But a part of me is distinctly frustrated at the thought of leaving the classroom, or the realm of education. I’d like to work a way back into the education sphere in some way – if not through a career, then peripherally as a volunteer, a board member, a community leader, or even as a participant in a sort of wider conversation about education reform. That was the root of much of my Mississippi woes – I would rather reform the way education happens (to avoid the huge gap in achievement for low-income students) than try to work within a broken system (as a teacher to those low-income students).

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Adjusting for gunshots

As the academic years comes to a close, Wick Sloane ’76 writes a powerful encomium to his students at Bunker Hill Community College. A few snippets below, but please, go read the whole thing, and share it with anyone you know fortunate enough to be a graduate:

Adjusted for gunshots, my student retention rate for this semester is 81 percent, my all-time high. I teach College Writing 1, an entry-level course. The graduating students signing up for their caps and gowns down the hall from my Bunker Hill Community College office now are two years and more ahead of my students. The national policy spotlights are always on the completion rates for community college students. Beyond “a lot more than today,” no one knows what the completion rates ought to be for this struggling, diverse, multilingual, mostly part-time population of 6.5 million, about half the undergraduates in the nation. […]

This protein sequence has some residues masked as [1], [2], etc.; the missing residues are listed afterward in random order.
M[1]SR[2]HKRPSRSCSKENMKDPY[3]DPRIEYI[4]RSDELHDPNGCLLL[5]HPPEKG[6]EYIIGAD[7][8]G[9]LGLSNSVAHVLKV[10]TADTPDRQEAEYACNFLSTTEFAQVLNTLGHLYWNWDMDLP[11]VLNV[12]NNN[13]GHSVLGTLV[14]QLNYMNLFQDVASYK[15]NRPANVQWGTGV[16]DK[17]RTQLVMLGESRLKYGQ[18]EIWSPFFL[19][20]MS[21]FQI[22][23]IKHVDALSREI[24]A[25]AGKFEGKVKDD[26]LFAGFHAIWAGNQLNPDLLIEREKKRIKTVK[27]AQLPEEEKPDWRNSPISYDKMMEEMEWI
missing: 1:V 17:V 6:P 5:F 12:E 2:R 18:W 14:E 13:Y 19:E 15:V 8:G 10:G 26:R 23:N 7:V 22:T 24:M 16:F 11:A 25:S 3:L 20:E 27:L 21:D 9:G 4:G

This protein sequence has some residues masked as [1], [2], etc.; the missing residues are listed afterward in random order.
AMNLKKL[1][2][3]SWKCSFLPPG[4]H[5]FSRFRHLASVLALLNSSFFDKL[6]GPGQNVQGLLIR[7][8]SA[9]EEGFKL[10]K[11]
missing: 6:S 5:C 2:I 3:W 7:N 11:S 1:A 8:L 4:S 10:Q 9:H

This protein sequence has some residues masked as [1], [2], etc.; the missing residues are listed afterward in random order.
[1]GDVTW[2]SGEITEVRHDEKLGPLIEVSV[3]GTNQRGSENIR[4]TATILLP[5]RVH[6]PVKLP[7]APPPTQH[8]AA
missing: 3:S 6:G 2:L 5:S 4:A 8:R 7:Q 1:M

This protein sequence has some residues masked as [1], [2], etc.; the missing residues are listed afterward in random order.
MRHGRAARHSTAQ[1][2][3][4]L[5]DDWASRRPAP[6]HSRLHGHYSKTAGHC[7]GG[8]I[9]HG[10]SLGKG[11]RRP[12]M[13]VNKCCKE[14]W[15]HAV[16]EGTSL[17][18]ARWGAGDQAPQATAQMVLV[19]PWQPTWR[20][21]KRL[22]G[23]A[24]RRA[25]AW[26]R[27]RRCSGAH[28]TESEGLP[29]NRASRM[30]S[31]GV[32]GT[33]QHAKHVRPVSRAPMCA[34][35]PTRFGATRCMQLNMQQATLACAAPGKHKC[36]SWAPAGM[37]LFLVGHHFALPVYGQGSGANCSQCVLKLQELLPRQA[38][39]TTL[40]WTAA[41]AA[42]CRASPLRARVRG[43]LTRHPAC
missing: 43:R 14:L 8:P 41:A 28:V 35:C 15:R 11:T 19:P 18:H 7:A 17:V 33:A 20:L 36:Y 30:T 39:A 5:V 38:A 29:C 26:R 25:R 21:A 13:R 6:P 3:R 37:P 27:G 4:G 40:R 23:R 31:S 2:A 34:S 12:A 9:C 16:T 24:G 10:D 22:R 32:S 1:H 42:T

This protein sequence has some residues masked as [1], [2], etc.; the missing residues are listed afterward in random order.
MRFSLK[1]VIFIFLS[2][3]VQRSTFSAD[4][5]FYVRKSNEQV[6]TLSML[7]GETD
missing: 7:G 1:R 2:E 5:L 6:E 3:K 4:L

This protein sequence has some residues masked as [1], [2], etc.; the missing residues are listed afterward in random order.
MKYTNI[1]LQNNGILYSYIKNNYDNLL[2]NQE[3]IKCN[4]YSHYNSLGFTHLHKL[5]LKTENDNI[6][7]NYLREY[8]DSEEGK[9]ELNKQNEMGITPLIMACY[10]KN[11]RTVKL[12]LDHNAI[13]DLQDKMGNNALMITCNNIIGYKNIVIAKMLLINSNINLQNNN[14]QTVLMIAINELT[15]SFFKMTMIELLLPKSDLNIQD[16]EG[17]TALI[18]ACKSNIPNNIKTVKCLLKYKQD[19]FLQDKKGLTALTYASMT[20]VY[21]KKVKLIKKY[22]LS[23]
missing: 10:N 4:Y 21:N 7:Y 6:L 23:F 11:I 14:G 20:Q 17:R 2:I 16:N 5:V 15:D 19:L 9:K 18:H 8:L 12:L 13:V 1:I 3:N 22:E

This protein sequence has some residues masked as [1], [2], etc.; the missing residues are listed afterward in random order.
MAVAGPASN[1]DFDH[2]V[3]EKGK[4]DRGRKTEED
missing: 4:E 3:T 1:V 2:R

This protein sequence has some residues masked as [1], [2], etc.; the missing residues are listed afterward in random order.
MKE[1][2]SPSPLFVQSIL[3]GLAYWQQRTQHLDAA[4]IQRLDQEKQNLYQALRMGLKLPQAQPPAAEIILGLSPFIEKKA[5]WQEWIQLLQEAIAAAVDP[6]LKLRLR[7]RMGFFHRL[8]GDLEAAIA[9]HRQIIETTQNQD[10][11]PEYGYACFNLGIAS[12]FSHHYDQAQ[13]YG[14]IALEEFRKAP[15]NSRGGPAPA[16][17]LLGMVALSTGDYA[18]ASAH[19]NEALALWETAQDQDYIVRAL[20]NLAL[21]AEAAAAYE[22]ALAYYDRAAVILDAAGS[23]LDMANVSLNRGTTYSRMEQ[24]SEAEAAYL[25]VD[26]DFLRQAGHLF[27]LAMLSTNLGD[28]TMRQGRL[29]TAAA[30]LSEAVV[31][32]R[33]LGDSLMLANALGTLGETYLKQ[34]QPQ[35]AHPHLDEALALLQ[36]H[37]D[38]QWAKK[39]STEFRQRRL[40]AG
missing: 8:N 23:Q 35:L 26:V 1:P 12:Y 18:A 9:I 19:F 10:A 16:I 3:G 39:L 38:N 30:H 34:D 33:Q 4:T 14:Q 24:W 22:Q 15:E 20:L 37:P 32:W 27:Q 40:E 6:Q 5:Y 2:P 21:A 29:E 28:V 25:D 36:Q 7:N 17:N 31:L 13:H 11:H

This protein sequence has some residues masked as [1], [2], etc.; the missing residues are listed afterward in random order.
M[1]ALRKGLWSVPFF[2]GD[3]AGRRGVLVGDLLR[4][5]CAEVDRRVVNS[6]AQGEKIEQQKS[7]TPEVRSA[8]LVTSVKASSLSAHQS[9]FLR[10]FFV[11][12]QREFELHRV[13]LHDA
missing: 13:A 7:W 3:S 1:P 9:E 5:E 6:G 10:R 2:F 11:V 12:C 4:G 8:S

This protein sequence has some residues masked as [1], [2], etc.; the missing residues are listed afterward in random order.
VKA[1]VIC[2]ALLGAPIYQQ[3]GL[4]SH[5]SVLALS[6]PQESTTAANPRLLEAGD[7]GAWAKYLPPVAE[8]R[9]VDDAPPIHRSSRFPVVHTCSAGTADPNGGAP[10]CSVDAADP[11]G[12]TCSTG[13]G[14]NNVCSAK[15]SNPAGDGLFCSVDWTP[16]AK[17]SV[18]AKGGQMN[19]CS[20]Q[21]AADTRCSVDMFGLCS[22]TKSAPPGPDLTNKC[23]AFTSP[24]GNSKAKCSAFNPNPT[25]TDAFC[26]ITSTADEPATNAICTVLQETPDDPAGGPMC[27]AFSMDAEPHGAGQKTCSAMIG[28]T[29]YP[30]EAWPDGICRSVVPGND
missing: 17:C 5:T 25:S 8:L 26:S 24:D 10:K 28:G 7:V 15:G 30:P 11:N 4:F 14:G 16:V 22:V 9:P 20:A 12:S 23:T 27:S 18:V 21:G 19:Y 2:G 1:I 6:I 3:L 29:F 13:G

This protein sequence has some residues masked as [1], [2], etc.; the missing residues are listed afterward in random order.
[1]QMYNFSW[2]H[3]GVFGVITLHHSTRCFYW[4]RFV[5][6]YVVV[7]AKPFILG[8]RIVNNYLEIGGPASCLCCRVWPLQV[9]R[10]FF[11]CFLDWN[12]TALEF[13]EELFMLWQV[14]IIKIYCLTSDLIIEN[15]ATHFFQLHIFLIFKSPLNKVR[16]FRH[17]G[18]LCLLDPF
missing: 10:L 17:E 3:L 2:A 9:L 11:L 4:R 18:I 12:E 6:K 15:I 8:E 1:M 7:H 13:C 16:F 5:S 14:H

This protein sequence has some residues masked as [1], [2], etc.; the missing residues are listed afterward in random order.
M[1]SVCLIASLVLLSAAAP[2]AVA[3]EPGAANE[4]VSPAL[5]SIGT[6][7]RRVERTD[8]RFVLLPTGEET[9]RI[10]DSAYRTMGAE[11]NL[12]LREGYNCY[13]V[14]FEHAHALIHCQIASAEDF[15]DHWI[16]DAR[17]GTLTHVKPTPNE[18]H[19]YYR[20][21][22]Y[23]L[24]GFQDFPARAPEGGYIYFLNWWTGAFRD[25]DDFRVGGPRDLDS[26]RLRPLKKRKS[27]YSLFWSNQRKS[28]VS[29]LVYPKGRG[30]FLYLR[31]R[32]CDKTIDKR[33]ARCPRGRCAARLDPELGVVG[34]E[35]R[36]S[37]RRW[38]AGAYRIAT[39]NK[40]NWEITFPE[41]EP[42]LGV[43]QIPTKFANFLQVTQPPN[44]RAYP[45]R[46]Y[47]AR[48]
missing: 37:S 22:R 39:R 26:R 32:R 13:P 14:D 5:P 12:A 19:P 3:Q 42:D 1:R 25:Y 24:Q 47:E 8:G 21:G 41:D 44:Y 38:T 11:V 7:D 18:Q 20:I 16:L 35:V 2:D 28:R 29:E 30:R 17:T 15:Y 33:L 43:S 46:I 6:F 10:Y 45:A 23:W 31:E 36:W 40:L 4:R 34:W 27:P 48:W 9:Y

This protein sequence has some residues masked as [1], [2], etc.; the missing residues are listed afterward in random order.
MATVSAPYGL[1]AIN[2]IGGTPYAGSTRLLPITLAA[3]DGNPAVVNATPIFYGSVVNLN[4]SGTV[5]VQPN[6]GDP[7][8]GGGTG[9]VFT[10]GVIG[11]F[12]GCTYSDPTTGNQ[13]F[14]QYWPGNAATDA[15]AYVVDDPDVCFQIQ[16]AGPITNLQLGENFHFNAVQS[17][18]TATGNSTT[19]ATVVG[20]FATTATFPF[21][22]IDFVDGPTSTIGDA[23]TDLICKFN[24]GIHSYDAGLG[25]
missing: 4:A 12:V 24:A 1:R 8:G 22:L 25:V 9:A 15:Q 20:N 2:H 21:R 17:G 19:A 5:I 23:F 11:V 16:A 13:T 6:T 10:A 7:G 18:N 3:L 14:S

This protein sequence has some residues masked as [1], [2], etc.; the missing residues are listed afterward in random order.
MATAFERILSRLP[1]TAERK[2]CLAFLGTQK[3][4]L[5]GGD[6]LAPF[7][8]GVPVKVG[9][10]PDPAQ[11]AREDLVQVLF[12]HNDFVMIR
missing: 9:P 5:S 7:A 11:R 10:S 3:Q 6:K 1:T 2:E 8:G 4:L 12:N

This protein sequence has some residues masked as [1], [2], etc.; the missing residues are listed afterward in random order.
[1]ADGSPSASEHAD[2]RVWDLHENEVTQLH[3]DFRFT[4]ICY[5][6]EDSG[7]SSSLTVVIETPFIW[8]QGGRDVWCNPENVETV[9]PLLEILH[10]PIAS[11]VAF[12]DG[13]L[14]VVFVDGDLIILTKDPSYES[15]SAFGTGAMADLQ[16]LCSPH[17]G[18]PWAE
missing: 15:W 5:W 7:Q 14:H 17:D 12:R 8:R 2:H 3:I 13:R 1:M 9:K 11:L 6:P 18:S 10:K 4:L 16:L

By “adjusted for gunshots,” here’s what I mean. I did not count in the starting total Cedirick Steele, who was shot and killed in Dorchester on Thursday of spring break 2007. I did count the mother this semester, who could not complete an assignment about a month ago because her son was shot.